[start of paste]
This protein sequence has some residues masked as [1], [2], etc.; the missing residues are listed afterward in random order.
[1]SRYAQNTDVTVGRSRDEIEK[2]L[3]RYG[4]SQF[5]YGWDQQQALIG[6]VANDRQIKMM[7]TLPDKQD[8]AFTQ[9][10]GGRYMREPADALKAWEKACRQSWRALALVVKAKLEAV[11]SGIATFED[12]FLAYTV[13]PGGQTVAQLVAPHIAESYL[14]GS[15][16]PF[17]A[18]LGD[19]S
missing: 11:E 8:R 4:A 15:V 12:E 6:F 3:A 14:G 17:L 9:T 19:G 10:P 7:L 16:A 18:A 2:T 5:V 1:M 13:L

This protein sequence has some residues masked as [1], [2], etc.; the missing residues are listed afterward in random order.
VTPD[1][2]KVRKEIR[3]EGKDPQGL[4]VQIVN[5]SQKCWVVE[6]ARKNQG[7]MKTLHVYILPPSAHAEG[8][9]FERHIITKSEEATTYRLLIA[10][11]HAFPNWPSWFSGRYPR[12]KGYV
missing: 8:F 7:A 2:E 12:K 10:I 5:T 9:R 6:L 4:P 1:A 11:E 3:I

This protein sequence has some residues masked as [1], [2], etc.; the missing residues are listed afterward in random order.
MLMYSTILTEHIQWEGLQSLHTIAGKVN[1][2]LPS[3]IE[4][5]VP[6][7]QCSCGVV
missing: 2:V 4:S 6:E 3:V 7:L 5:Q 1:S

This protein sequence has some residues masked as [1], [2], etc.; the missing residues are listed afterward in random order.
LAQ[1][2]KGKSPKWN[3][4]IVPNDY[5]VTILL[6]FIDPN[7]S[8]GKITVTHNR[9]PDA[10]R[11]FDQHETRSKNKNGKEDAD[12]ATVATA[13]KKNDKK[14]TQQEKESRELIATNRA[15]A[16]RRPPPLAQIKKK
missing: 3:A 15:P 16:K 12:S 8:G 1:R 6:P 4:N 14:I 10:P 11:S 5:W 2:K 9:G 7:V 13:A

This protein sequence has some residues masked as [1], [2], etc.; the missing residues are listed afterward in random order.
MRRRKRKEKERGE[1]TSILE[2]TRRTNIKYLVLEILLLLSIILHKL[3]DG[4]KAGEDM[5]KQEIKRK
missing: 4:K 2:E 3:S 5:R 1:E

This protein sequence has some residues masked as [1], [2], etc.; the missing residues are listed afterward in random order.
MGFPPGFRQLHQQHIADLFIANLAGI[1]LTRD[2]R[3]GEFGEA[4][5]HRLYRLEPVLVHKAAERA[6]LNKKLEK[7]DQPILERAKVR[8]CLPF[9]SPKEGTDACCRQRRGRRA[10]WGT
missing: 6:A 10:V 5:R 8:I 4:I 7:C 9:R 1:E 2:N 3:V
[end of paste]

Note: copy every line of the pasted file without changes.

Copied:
This protein sequence has some residues masked as [1], [2], etc.; the missing residues are listed afterward in random order.
[1]SRYAQNTDVTVGRSRDEIEK[2]L[3]RYG[4]SQF[5]YGWDQQQALIG[6]VANDRQIKMM[7]TLPDKQD[8]AFTQ[9][10]GGRYMREPADALKAWEKACRQSWRALALVVKAKLEAV[11]SGIATFED[12]FLAYTV[13]PGGQTVAQLVAPHIAESYL[14]GS[15][16]PF[17]A[18]LGD[19]S
missing: 11:E 8:R 4:A 15:V 12:E 6:F 3:A 14:G 17:L 9:T 19:G 10:P 7:L 16:A 18:A 2:T 5:V 1:M 13:L

This protein sequence has some residues masked as [1], [2], etc.; the missing residues are listed afterward in random order.
VTPD[1][2]KVRKEIR[3]EGKDPQGL[4]VQIVN[5]SQKCWVVE[6]ARKNQG[7]MKTLHVYILPPSAHAEG[8][9]FERHIITKSEEATTYRLLIA[10][11]HAFPNWPSWFSGRYPR[12]KGYV
missing: 8:F 7:A 2:E 12:K 10:I 5:T 9:R 6:L 4:P 1:A 11:E 3:I

This protein sequence has some residues masked as [1], [2], etc.; the missing residues are listed afterward in random order.
MLMYSTILTEHIQWEGLQSLHTIAGKVN[1][2]LPS[3]IE[4][5]VP[6][7]QCSCGVV
missing: 2:V 4:S 6:E 3:V 7:L 5:Q 1:S

This protein sequence has some residues masked as [1], [2], etc.; the missing residues are listed afterward in random order.
LAQ[1][2]KGKSPKWN[3][4]IVPNDY[5]VTILL[6]FIDPN[7]S[8]GKITVTHNR[9]PDA[10]R[11]FDQHETRSKNKNGKEDAD[12]ATVATA[13]KKNDKK[14]TQQEKESRELIATNRA[15]A[16]RRPPPLAQIKKK
missing: 3:A 15:P 16:K 12:S 8:G 1:R 6:P 4:N 14:I 10:P 11:S 5:W 2:K 9:G 7:V 13:A

This protein sequence has some residues masked as [1], [2], etc.; the missing residues are listed afterward in random order.
MRRRKRKEKERGE[1]TSILE[2]TRRTNIKYLVLEILLLLSIILHKL[3]DG[4]KAGEDM[5]KQEIKRK
missing: 4:K 2:E 3:S 5:R 1:E

This protein sequence has some residues masked as [1], [2], etc.; the missing residues are listed afterward in random order.
MGFPPGFRQLHQQHIADLFIANLAGI[1]LTRD[2]R[3]GEFGEA[4][5]HRLYRLEPVLVHKAAERA[6]LNKKLEK[7]DQPILERAKVR[8]CLPF[9]SPKEGTDACCRQRRGRRA[10]WGT
missing: 6:A 10:V 5:R 8:I 4:I 7:C 9:R 1:E 2:N 3:V